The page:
Sandeep Ravindran in Smithsonian:
Ancient bacteria from nearly two miles below Earth's surface: that's what first drew Tullis Onstott to begin his search for life in the most unlikely of places. The geomicrobiologist had just attended a 1992 U.S. Department of Energy meeting about rocks estimated to be more than 200 million years old—older than most dinosaurs. These prehistoric rocks had been unearthed from a gas exploration well, and they turned out to be teeming with bacteria. “That was pretty amazing to me,” says Princeton University's Onstott. “The idea that these bacteria had been living in these Triassic rocks since they were deposited at a time prior to the age of the dinosaurs, that idea caught my fancy,” he says. These rocks were among the first substantial evidence that life existed miles underground, and they jumpstarted researchers’ efforts to study life in the so-called deep subsurface. Over the past 20 years, Onstott and others have found that there is a greater variety of life in a lot more inhospitable places than anyone had imagined.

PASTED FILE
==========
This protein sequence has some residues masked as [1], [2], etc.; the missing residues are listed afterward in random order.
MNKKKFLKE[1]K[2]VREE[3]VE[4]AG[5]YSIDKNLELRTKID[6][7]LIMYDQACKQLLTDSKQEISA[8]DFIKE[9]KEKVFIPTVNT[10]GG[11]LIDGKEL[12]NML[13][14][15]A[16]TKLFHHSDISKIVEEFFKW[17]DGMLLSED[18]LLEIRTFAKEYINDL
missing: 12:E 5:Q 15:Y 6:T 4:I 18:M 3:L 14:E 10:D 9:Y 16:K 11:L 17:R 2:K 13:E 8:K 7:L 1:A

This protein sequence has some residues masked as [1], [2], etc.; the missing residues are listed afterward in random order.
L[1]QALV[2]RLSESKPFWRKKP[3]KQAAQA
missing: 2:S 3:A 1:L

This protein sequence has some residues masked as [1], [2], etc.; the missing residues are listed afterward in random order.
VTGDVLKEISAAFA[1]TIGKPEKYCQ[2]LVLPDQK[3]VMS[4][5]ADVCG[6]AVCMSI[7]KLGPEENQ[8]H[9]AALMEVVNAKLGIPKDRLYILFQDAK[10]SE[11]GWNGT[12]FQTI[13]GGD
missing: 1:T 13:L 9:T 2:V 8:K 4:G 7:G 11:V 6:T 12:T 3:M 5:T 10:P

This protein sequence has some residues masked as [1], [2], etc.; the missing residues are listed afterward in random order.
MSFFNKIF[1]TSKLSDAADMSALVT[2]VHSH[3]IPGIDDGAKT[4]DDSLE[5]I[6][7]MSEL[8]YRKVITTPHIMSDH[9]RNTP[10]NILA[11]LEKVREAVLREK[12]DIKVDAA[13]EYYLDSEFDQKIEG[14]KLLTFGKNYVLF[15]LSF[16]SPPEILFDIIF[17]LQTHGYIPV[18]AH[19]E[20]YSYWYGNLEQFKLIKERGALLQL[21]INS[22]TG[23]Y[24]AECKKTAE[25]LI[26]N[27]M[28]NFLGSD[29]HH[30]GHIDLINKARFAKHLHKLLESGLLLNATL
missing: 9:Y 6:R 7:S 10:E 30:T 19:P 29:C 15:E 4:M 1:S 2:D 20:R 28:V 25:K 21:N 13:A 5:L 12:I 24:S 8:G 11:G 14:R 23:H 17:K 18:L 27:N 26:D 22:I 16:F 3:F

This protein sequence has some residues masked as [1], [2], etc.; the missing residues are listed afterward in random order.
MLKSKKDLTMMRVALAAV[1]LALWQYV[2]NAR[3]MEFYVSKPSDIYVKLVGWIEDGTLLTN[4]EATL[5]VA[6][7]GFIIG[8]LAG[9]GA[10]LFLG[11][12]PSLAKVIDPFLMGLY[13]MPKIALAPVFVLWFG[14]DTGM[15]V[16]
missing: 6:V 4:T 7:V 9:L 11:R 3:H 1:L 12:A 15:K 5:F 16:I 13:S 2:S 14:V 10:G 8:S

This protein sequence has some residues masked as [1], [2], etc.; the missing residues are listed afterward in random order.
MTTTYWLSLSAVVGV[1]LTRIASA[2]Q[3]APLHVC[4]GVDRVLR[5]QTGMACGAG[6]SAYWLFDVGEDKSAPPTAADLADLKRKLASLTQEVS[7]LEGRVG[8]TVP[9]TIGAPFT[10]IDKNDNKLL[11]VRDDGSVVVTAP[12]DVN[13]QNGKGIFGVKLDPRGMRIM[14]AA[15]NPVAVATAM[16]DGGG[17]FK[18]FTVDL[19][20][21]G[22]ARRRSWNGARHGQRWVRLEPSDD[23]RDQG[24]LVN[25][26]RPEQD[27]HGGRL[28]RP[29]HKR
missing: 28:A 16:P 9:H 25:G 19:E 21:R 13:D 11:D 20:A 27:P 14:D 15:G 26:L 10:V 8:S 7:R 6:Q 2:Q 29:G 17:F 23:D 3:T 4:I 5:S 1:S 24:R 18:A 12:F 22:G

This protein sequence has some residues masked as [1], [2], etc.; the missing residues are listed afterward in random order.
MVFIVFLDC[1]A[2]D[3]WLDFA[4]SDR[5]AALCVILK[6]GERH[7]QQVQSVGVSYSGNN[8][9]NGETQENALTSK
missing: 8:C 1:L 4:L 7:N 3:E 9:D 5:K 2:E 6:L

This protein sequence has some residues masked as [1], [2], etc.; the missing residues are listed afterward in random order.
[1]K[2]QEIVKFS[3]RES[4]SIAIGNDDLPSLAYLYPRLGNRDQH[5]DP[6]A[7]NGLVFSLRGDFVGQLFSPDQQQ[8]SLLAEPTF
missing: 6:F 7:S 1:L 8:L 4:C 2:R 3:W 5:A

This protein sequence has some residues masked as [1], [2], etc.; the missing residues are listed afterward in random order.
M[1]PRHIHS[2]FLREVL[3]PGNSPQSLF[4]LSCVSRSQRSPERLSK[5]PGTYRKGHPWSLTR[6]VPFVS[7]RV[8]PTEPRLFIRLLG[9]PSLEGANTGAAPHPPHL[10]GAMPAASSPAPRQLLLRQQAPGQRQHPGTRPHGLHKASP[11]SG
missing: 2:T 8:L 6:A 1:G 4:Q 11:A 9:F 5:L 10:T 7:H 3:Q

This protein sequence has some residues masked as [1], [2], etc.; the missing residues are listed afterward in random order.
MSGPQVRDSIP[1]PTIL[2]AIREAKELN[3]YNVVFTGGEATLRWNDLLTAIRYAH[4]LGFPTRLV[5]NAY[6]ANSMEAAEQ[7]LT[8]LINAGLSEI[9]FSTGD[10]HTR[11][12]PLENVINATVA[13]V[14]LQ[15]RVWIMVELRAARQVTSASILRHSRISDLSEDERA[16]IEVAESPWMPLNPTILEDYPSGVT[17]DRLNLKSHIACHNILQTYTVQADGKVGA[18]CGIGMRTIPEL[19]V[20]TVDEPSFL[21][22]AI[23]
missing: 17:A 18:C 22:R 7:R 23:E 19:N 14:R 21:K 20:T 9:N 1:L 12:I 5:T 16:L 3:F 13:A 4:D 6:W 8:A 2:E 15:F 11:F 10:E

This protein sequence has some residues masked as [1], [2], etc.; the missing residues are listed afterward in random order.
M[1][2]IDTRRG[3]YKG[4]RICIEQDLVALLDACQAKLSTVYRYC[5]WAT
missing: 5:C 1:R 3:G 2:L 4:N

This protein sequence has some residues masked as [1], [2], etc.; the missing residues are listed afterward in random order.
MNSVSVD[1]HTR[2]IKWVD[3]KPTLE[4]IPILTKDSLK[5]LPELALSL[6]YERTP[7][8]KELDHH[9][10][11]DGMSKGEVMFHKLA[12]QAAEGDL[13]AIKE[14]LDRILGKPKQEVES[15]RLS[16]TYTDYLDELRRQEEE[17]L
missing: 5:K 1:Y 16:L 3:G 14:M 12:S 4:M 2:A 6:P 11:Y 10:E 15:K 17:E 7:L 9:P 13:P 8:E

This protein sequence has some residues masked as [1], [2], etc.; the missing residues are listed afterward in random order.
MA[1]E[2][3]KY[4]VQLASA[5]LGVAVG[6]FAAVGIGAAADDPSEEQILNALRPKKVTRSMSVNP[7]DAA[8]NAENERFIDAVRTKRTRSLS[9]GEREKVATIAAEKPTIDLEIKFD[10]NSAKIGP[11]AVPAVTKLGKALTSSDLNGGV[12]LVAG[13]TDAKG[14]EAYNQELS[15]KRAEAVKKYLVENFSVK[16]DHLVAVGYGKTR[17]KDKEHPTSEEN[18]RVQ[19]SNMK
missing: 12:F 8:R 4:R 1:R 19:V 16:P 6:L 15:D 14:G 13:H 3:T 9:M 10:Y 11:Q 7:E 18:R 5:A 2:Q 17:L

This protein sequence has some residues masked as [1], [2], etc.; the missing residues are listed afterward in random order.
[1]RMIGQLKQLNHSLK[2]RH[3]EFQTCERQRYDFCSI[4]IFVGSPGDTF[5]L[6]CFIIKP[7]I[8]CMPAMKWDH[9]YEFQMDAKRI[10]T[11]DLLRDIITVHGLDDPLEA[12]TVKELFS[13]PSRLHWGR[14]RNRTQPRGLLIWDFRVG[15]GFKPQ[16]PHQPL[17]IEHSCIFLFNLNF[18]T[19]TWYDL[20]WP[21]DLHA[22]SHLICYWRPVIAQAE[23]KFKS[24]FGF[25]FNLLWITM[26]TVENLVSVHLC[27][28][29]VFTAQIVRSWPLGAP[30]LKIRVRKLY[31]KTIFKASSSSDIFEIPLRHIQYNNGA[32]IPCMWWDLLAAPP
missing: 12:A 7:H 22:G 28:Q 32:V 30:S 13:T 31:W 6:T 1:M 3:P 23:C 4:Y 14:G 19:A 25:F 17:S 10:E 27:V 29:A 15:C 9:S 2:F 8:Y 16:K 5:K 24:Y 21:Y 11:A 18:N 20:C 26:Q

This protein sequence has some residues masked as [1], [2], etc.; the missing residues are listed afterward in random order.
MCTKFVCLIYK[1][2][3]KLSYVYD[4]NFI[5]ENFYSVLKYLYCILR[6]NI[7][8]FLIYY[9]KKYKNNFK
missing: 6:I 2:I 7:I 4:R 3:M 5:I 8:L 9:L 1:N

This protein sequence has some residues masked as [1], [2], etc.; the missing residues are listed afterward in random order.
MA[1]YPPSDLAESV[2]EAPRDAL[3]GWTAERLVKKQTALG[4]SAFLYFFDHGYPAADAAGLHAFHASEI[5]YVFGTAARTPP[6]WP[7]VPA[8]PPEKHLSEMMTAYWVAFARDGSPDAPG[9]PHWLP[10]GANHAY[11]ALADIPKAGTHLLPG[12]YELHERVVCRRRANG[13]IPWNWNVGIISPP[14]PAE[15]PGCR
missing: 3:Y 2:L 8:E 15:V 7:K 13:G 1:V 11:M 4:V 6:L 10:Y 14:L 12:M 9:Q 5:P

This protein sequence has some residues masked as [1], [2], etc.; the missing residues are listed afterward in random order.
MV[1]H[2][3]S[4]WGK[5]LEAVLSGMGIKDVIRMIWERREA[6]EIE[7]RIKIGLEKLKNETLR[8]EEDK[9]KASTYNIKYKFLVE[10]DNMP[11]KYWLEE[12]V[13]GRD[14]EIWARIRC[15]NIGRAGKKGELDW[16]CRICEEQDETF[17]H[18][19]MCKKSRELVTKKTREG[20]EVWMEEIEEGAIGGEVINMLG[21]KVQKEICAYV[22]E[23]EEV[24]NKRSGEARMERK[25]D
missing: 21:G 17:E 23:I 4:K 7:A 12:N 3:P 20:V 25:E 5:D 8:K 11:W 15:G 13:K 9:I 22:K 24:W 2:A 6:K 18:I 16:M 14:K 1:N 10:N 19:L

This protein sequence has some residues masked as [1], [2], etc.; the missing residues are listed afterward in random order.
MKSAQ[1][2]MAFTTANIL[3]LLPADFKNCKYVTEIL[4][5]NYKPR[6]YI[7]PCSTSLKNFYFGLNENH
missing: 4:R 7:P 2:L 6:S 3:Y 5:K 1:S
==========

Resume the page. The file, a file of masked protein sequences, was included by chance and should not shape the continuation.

Deep life has been found all over the world and under a variety of conditions—in oil fields and gold mines, beneath ice sheets in Greenland and Antarctica and in sediments and rocks below the ocean floor. These places can be extremely hostile environments, with pressures 10 to 100 times that at the surface. Temperatures can range from near freezing to more than 140 degrees Fahrenheit. A mile or more below the surface there's no sunlight and very little oxygen. In these austere environments, creatures have to scratch out a living on whatever energy they can muster from their surroundings. This means that the pace of life down there can sometimes be incredibly slow. These microbes can be a thousand- or million-fold less abundant than their brethren above ground. And some may have been around for hundreds, thousands or even millions of years—real microscopic Methuselahs.